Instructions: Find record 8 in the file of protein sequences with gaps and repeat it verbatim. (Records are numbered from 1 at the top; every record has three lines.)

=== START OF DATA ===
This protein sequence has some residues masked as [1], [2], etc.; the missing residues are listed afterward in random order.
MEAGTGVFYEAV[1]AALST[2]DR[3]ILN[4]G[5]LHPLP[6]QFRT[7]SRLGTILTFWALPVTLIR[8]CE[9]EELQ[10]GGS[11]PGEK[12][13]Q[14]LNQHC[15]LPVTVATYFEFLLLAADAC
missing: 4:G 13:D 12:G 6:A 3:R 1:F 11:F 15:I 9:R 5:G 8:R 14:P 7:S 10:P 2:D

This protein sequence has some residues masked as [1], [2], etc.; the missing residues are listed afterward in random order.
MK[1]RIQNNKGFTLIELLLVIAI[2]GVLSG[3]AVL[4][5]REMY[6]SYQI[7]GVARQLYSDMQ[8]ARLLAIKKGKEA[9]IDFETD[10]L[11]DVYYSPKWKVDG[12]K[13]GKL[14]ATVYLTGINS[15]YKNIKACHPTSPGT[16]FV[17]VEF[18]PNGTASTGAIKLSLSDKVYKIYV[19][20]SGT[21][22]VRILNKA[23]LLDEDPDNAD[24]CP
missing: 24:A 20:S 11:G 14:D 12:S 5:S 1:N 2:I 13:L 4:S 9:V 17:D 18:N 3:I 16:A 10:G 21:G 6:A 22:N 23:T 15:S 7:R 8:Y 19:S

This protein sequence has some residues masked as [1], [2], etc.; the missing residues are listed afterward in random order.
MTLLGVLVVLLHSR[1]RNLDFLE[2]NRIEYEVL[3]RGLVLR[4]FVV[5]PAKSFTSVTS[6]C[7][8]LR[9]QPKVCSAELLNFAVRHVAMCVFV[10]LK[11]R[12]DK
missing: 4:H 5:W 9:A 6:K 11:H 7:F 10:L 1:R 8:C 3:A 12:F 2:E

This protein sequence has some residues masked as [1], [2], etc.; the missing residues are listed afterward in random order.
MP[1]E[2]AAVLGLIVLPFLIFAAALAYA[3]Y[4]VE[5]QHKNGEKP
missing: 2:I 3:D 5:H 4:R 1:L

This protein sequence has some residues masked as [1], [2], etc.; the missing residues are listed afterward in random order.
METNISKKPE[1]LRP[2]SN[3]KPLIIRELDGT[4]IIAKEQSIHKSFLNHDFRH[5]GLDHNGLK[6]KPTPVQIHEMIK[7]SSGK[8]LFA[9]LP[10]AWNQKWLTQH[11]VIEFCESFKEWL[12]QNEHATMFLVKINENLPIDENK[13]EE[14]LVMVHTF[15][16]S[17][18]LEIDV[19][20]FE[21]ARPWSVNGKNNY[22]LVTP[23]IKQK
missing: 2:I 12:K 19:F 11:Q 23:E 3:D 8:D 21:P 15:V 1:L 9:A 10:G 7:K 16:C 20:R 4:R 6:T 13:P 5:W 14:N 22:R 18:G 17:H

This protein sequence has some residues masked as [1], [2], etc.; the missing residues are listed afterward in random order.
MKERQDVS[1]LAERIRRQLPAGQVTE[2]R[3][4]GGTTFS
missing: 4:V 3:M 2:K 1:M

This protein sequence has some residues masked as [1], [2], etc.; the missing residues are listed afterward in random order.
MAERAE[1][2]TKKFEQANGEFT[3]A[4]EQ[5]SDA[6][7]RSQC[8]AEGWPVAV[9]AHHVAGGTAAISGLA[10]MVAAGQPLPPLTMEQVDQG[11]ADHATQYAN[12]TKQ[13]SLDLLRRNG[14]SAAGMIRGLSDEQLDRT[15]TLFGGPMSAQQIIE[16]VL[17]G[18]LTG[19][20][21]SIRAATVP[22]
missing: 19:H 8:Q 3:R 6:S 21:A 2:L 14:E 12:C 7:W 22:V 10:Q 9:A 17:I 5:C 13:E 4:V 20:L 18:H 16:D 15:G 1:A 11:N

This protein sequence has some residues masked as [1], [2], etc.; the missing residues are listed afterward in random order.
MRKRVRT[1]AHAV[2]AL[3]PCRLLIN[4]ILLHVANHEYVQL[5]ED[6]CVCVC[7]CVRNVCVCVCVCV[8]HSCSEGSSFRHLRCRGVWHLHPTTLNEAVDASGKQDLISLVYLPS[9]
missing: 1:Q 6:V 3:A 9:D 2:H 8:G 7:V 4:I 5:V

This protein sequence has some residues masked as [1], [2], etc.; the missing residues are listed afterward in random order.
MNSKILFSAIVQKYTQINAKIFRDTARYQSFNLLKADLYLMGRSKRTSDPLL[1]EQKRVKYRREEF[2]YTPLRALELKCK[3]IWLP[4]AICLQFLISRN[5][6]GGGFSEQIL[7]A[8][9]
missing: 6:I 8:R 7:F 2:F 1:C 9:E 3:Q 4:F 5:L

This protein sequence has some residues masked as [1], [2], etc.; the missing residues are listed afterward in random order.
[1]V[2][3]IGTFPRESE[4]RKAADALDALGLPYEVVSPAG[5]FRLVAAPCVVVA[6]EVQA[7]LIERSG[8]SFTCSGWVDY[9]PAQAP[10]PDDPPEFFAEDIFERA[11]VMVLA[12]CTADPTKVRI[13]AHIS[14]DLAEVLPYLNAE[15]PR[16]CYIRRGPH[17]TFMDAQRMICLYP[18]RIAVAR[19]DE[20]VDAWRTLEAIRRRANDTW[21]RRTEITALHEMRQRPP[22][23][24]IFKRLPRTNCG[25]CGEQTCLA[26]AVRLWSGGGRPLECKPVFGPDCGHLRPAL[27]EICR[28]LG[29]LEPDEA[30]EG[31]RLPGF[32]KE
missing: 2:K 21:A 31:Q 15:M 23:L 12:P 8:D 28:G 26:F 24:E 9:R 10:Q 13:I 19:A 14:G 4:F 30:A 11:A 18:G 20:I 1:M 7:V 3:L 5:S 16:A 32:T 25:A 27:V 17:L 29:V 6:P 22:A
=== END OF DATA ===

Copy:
This protein sequence has some residues masked as [1], [2], etc.; the missing residues are listed afterward in random order.
MRKRVRT[1]AHAV[2]AL[3]PCRLLIN[4]ILLHVANHEYVQL[5]ED[6]CVCVC[7]CVRNVCVCVCVCV[8]HSCSEGSSFRHLRCRGVWHLHPTTLNEAVDASGKQDLISLVYLPS[9]
missing: 1:Q 6:V 3:A 9:D 2:H 8:G 7:V 4:I 5:V